I listened to the audiobook read by Michelle Obama. I always try to do that when I can so I can hear the voice of the author. Hear her speak her own written words in her own words.
Michelle Obama never asked to be FLOTUS.
She wasn’t trying to be.
That’s how life happened though and she handled that change and transition with grace.
I didn’t agree with some of her choices in that I myself wouldn’t have made them if I were in her shoes, but that’s part of the beauty of hearing about the life of someone. You get a different perspective.
It is always hard to rate a book written about a persons life especially when it is written *by* that person. So, as per usual for me with these types of books, we have that middle of the road 3 star rating. Which, let’s face it, is usually not in alignment with most other reviews of autobiographies…but I am Queen of the Unpopular Opinion after all and accepted that fact long ago.
Let’s mingle the good and the bad:
It was hard to hear about her father suffering from MS.
It was hard to hear about the judgements and gossip she had to deal with first in getting into school when she was younger and later on being the first lady.
It was hard to imagine at first what it would be like to be FLOTUS.
Michelle wrote about her early life and upbringing. Her career. Her choices. Her dating life and then marriage. She wrote about her miscarriage and about her decision to go through a painful process to have her first daughter and then her second.
I imagine such a work would be hard to do emotionally. Yet, I felt while reading that she was keeping her reading audience at a bit of a distance. It felt a bit separated. A wall perhaps she built up around many of her inner thoughts.
On the more book critic side of things, I did notice that she focused quite a lot on race. I understand she and her family faced an uphill battle in this regard. They had race tossed into their faces daily. Yet, I felt she focused *quite a lot* on it.
She also seemed to play up black and minority groups more almost to the detriment of anyone white. Same with men versus women.
Not the entire time, just a thing I picked up on in the last few hours or so of the book. That’s not a great way to try to bridge the gap of race and the sexes in general. I feel like she probably has a prejudice against white people, more specifically against white men. Which is probably due to how she and her family had been treated or felt treated by white people (men).
She also wrote her family as a sort of ideal Americana. This is a more difficult to explain nuance I picked up on with her writing. The language she used was flowery and a sort of ideology; as if her painting of this flowery picture is the visual she is trying to convey of her family versus the reality. Again, this could have stemmed from her feeling prejudice and racism from others. From feeling misunderstood as “other” which she does mention.
Maybe this language choice wasn’t her own as several authors autobiographies do have, if not ghost writers, help. There isn’t anything wrong with that, just noticable as a voracious reader. (You pick up on strange word choices and oddities like that.)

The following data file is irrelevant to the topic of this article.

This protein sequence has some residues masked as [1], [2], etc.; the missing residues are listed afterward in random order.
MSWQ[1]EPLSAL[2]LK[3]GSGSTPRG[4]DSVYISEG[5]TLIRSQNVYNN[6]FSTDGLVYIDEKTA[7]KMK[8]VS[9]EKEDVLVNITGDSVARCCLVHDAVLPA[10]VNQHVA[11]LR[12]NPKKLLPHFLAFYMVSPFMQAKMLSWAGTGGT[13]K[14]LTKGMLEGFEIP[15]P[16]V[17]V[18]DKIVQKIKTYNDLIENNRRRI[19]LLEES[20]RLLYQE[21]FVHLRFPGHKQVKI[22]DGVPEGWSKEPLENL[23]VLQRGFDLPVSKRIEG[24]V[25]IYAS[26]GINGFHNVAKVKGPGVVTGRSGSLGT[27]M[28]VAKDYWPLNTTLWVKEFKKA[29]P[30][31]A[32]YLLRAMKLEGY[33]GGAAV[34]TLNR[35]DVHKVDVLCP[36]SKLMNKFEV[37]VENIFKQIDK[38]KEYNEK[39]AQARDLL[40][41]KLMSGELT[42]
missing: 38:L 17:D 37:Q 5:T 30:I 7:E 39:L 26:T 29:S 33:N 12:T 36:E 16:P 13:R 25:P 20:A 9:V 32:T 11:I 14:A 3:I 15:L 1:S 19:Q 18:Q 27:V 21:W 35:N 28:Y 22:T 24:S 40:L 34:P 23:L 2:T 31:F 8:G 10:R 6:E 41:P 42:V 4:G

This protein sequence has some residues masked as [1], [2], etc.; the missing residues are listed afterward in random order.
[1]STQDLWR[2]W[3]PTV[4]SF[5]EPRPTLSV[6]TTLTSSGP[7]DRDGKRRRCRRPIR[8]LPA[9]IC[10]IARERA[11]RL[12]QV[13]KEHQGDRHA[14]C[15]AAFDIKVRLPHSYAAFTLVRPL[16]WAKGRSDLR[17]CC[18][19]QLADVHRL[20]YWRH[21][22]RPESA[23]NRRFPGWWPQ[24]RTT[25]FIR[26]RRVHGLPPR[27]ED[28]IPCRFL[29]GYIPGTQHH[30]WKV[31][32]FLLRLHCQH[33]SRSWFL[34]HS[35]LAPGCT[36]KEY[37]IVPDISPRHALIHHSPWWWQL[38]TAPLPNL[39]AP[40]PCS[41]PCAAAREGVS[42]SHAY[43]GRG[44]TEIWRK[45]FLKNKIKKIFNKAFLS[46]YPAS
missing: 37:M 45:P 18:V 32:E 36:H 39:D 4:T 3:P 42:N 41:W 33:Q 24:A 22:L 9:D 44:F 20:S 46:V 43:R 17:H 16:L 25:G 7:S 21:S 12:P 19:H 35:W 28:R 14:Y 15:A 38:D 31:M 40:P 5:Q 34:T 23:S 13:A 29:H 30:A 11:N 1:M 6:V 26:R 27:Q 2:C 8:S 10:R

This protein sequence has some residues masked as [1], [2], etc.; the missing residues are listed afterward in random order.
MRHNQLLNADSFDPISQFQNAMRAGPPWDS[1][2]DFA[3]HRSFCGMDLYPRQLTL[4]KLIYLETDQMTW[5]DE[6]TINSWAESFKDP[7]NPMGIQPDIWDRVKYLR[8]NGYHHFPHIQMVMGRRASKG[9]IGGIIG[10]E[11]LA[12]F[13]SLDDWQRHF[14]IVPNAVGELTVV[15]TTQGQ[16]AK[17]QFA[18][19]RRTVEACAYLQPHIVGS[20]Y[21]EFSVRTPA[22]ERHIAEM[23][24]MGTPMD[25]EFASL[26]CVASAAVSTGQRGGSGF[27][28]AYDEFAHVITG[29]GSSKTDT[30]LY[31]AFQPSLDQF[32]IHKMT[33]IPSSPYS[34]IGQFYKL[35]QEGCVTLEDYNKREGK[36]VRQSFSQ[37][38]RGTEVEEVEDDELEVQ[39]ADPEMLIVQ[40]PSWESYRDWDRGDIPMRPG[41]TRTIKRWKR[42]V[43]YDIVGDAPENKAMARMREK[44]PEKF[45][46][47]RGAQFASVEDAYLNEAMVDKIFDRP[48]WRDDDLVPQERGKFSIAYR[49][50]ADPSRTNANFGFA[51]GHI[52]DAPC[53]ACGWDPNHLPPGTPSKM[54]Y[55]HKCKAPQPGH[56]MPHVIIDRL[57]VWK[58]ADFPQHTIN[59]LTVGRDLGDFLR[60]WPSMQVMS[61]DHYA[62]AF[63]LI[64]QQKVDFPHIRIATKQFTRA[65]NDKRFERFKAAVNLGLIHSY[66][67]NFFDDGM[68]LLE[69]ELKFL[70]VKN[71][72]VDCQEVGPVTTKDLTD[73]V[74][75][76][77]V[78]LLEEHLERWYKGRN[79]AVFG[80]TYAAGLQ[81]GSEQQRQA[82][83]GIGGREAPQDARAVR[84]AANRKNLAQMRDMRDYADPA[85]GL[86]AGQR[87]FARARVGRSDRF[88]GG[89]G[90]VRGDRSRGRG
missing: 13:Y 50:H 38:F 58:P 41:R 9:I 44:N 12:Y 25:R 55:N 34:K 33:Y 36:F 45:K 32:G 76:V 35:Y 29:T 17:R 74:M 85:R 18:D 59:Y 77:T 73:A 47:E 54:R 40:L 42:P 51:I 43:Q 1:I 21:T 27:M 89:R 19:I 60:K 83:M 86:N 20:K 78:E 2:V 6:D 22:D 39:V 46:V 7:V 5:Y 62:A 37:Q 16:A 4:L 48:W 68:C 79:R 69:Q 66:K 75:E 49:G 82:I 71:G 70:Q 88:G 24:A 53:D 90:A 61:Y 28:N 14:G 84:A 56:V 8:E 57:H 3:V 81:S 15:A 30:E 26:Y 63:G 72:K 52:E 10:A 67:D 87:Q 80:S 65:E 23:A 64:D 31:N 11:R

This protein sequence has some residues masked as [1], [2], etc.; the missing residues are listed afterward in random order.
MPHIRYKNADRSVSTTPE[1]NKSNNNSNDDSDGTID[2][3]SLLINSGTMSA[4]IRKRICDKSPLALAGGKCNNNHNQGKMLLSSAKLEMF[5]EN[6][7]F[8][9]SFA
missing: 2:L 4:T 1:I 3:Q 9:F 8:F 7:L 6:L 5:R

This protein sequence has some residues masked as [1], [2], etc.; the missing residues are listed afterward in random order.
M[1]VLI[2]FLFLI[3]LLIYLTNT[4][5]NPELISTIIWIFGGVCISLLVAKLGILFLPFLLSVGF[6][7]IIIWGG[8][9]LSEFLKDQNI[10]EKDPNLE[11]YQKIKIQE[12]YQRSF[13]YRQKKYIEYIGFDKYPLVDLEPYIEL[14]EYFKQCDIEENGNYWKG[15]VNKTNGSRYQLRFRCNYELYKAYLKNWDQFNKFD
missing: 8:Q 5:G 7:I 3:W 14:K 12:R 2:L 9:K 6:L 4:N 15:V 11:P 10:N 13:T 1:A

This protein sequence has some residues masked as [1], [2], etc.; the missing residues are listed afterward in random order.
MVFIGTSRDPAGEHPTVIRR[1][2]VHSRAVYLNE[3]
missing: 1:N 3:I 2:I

Beyond those things though? As a whole? This was empowering. As it was meant to be.
Michelle realized that there wasn’t really a descriptive day to day sort of book on the market for those going into office to know what it is like.
Michelle owns up to her mistakes and faux pas.
She was concerned over the lack of healthy diet and exercise for children of America and made that her platform.
The love she has for her country is a driving theme throughout, but the love of her family is the big takeaway. She never asked for any of it, but she supported her husband and her family.
I feel like the glaring irony with the entire book was that it felt, at the end upon further reflection, like it was written with a dual purpose. Part memoir but also part image based. She cares about how people perceive her. She wrote this in part to control and project how she wanted others to view her.
Going off of the many 4 and 5 star reviews here, I can see she succeeded in that regard.
Takeaway here is Michelle strikes the reader as a very strong, ambitious, stubborn, no b.s. sort of woman who took the opportunity she had to do some good.
In a life filled with meaning and accomplishment, Michelle Obama has emerged as one of the most iconic and compelling women of our era. As First Lady of the United States of America—the first African American to serve in that role—she helped create the most welcoming and inclusive White House in history, while also establishing herself as a powerful advocate for women and girls in the U.S. and around the world, dramatically changing the ways that families pursue healthier and more active lives, and standing with her husband as he led America through some of its most harrowing moments. Along the way, she showed us a few dance moves, crushed Carpool Karaoke, and raised two down-to-earth daughters under an unforgiving media glare.
In her memoir, a work of deep reflection and mesmerizing storytelling, Michelle Obama invites readers into her world, chronicling the experiences that have shaped her—from her childhood on the South Side of Chicago to her years as an executive balancing the demands of motherhood and work, to her time spent at the world’s most famous address. With unerring honesty and lively wit, she describes her triumphs and her disappointments, both public and private, telling her full story as she has lived it—in her own words and on her own terms. Warm, wise, and revelatory, Becoming is the deeply personal reckoning of a woman of soul and substance who has steadily defied expectations—and whose story inspires us to do the same.